Believers are to esteem their pastors in a certain way and for a certain reason – "esteem them very highly [respect them exceedingly, and not because of who they are – it does not matter who they are; it does not matter what you think of them as people – and not because of their personal gifts, or skills, or talents, but] because of their work" (5:13b). This is the motivation for esteeming pastors. These ones who have been called by the Lord have assumed (and I know that this may sound somewhat biased) the greatest work in the world. They have assumed the work of the Lord; they are engaged in a sacred service; they labour in the kingdom of God, for the King of that kingdom. And because of what they do, because of their service, because they are the ministers of Christ, God's people are to esteem them very highly.

In so far as God's people esteem very highly God's servants (because of what they do), God is pleased because what God's people, in effect, are doing is esteeming Him. What I am suggesting is that our attitude towards God's ministers reflects and indicates our attitude towards God. How can I say that? Well, if God has called certain men to be pastors in His Church, if God has set aside certain men to be ministers of Christ, if God's Spirit rests upon and infils these men, then the same Spirit Whom God has given His people, and indwells them, must clearly acknowledge and positively respond accordingly – Spirit answering to Spirit. If you have the Spirit of God, you will have the attitude and mind of God. You will acknowledge His work and ways.

Notice the context or sphere in which this respect to pastors from believers is to be expressed – "in love" (5:13b). Some people are difficult to love, but your love is not to be towards a person necessarily, but rather it is to be towards a servant of God. Again, the issue is not who they are as men, but rather that God has equipped them and appointed them, and that for His glory. Thus, God's people are to respond to these appointed servants in commitment, in loyalty, in support – that is what love is. God's people are to be 'connected' with their pastors, even attached to them in an affectionate way, not for their sakes, but for the sake of Christ.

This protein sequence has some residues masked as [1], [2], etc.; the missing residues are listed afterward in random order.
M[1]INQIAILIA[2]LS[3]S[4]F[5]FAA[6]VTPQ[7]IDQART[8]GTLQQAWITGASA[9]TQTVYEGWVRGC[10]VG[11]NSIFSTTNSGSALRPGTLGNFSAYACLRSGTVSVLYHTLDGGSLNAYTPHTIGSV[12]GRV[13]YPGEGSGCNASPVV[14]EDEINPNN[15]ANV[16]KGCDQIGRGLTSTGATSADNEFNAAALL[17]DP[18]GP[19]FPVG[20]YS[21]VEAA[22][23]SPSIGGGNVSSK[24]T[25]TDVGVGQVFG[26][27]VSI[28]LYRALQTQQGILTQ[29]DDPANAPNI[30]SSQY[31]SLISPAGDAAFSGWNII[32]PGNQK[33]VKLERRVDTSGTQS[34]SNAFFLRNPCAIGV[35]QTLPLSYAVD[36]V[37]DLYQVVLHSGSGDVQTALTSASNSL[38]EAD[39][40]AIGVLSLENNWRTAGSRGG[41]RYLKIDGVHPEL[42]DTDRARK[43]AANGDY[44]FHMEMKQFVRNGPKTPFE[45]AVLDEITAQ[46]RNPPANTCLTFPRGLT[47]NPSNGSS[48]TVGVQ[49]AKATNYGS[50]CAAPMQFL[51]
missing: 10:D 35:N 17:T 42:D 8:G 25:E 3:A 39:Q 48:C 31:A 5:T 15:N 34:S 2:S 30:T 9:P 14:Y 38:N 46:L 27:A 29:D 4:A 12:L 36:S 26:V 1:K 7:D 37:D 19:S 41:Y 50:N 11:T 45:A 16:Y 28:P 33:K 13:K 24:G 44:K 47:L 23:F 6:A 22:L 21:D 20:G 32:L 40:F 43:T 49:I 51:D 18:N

Pastor-people harmony

A good attitude makes for good relations, and the result will be harmony. The apostle Paul concludes this particular thought by exhorting, "Live in peace with one another" (5:13c). This is not a general statement, but rather is a directive and exhortation with respect to pastor-people relations. Sadly, in the Church there is a tendency sometimes for conflict, for tension, for misunderstanding, for offending. Sometimes I wish I did not even have a mouth. It seems that at different times when I have spoken, I have inadvertently offended someone. James 3:1,2 reads, "Let not many of you become teachers [pastors, spiritual leaders], my brethren [why?], knowing that as such we shall incur a stricter judgment. For we all stumble in many ways. If anyone does not stumble in what he says, he is a perfect man, able to bridle the whole body as well." Leadership must speak, and thus there is always the danger of hurting or offending. The result may be tension and conflict. So, we have this directive, "Live in peace one with another." Pastors are to have the right attitude towards God's people. They are to conduct themselves in a spirit of humility, meekness, and gentleness. Believers are to have the right attitude towards God's servants. They too are to conduct themselves in a spirit of humility, meekness, and gentleness. If pastors and believers behaved in this way, the church would be such beautiful and healing place. May God give us all grace to pursue this peace.